Author Topic: SpaceX DragonFly Discussion Thread  (Read 291717 times)

Offline RocketGoBoom

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Re: SpaceX DragonFly Discussion Thread
« Reply #40 on: 05/21/2014 06:02 pm »
How could they have a controlled pinpoint landing back at the pad if they are using parachutes and if there is any sort of wind? I would think that this poses significant drift potential from 10,000 ft. They could drift quite a distance off of center. Once the Dracos fire, I think the potential for needing way more than 5 seconds is significant.
« Last Edit: 05/21/2014 06:03 pm by RocketGoBoom »

Offline bubbagret

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Re: SpaceX DragonFly Discussion Thread
« Reply #41 on: 05/21/2014 06:03 pm »
This is great stuff!   :D.

I'm also not sure how the drop tests are going to use all of 300 gallons of fuel but the hop tests will only need 400 gallons, ISTM like that ascent burn should consume a lot of fuel, even if the descent burn doesn't need as much.

Anyway, it's great to finally see some details about this program.

Reread it, it states UP TO before listing Height, fuel quantity, etc...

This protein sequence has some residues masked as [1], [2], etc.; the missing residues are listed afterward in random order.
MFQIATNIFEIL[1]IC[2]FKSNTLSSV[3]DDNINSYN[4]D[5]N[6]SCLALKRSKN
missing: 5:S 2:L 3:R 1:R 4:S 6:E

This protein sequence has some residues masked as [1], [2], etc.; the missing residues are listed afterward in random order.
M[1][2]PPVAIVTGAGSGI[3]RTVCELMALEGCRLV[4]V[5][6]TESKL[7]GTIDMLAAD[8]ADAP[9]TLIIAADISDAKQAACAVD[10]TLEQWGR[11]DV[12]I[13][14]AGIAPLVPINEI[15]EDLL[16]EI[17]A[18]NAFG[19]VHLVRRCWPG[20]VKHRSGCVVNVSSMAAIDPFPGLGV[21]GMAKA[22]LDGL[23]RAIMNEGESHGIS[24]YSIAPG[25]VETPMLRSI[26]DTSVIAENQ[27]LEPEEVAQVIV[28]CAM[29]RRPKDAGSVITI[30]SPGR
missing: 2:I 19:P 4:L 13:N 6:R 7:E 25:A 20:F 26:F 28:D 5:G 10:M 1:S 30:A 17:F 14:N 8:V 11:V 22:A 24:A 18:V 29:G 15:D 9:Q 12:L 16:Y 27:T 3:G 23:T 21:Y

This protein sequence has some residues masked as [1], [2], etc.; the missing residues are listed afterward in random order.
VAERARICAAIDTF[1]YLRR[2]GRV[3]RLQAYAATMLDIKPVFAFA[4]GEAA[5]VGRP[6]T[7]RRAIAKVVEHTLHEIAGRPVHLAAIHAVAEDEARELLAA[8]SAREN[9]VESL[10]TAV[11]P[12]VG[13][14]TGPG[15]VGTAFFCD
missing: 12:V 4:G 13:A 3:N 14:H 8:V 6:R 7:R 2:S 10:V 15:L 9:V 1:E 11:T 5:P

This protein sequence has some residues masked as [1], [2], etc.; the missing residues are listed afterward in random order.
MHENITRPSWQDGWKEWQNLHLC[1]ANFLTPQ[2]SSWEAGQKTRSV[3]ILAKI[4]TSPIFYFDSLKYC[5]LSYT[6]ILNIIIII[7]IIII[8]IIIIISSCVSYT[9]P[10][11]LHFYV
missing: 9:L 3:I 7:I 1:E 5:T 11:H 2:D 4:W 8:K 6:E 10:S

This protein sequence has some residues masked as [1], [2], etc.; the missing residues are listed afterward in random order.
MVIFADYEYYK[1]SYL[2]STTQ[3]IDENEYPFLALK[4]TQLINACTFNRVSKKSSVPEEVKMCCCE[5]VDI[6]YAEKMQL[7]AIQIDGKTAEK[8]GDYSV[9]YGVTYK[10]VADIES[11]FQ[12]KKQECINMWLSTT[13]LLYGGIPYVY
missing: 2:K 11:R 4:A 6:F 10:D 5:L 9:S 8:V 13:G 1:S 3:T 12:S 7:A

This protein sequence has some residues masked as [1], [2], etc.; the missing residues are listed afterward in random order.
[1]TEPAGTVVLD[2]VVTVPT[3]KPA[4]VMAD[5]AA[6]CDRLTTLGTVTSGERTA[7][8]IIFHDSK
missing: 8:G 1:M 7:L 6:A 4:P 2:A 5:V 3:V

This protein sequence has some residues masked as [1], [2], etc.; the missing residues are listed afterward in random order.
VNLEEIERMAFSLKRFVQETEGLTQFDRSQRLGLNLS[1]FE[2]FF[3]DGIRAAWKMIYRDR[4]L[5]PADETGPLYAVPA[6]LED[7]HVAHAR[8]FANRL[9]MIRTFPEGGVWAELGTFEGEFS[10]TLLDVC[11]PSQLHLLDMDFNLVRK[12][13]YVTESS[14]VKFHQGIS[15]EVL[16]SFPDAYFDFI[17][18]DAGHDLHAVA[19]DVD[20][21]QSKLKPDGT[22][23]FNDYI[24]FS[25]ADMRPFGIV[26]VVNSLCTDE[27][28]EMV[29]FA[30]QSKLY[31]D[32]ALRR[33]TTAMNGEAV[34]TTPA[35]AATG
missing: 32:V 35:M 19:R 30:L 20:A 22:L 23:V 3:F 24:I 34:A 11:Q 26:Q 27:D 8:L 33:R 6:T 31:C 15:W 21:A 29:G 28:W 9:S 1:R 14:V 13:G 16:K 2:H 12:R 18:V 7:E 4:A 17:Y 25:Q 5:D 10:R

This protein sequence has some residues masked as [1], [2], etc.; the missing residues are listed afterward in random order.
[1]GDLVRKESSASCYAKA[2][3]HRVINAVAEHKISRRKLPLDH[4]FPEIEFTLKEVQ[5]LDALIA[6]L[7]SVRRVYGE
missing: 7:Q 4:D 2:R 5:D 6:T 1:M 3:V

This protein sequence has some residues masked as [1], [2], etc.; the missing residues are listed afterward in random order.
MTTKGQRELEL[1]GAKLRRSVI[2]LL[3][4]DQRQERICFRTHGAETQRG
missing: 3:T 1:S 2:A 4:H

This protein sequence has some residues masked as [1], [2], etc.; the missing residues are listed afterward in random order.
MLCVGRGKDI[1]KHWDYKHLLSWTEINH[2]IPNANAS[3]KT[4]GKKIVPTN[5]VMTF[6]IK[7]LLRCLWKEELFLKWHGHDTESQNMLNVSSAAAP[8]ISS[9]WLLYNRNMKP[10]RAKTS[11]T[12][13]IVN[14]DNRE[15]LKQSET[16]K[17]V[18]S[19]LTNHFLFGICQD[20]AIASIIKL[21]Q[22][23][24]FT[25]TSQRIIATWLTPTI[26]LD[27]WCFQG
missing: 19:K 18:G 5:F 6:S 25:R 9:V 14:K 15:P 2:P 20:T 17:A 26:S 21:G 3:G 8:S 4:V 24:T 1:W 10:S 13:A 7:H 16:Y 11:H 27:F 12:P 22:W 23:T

Offline rcoppola

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Re: SpaceX DragonFly Discussion Thread
« Reply #42 on: 05/21/2014 06:15 pm »
It's very possible that SpaceX is pushing for propulsive landings (assisted to start with) right out of the gate. Where earlier it was mentioned more as a Dragon 2.1 after initial crew services roll-out. The testing regimen and timeline seems to align with a possibly accelerated CC contract award.

They may have offered NASA a very cost effective proposal on the assumption they could re-use Dragon as both SNC and Boeing intended to do. And will bring this capability from the onset of the contracts. After all, they're doing 30 tests over 2 years or less. That's a test regimen of more then 1 a month for the next 2 years.

I'm intrigued with this integrated trunk as well. Theoretically they could have designed a new trunk that would accommodate legs and enough fuel to do a Moon or Mars decent / ascent. (ladder included)
 
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Online abaddon

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Re: SpaceX DragonFly Discussion Thread
« Reply #43 on: 05/21/2014 06:19 pm »
Reread it, it states UP TO before listing Height, fuel quantity, etc...
Actually, it says "a maximum of" not "up to", but I get what you're saying.

Offline Jarnis

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Re: SpaceX DragonFly Discussion Thread
« Reply #44 on: 05/21/2014 06:30 pm »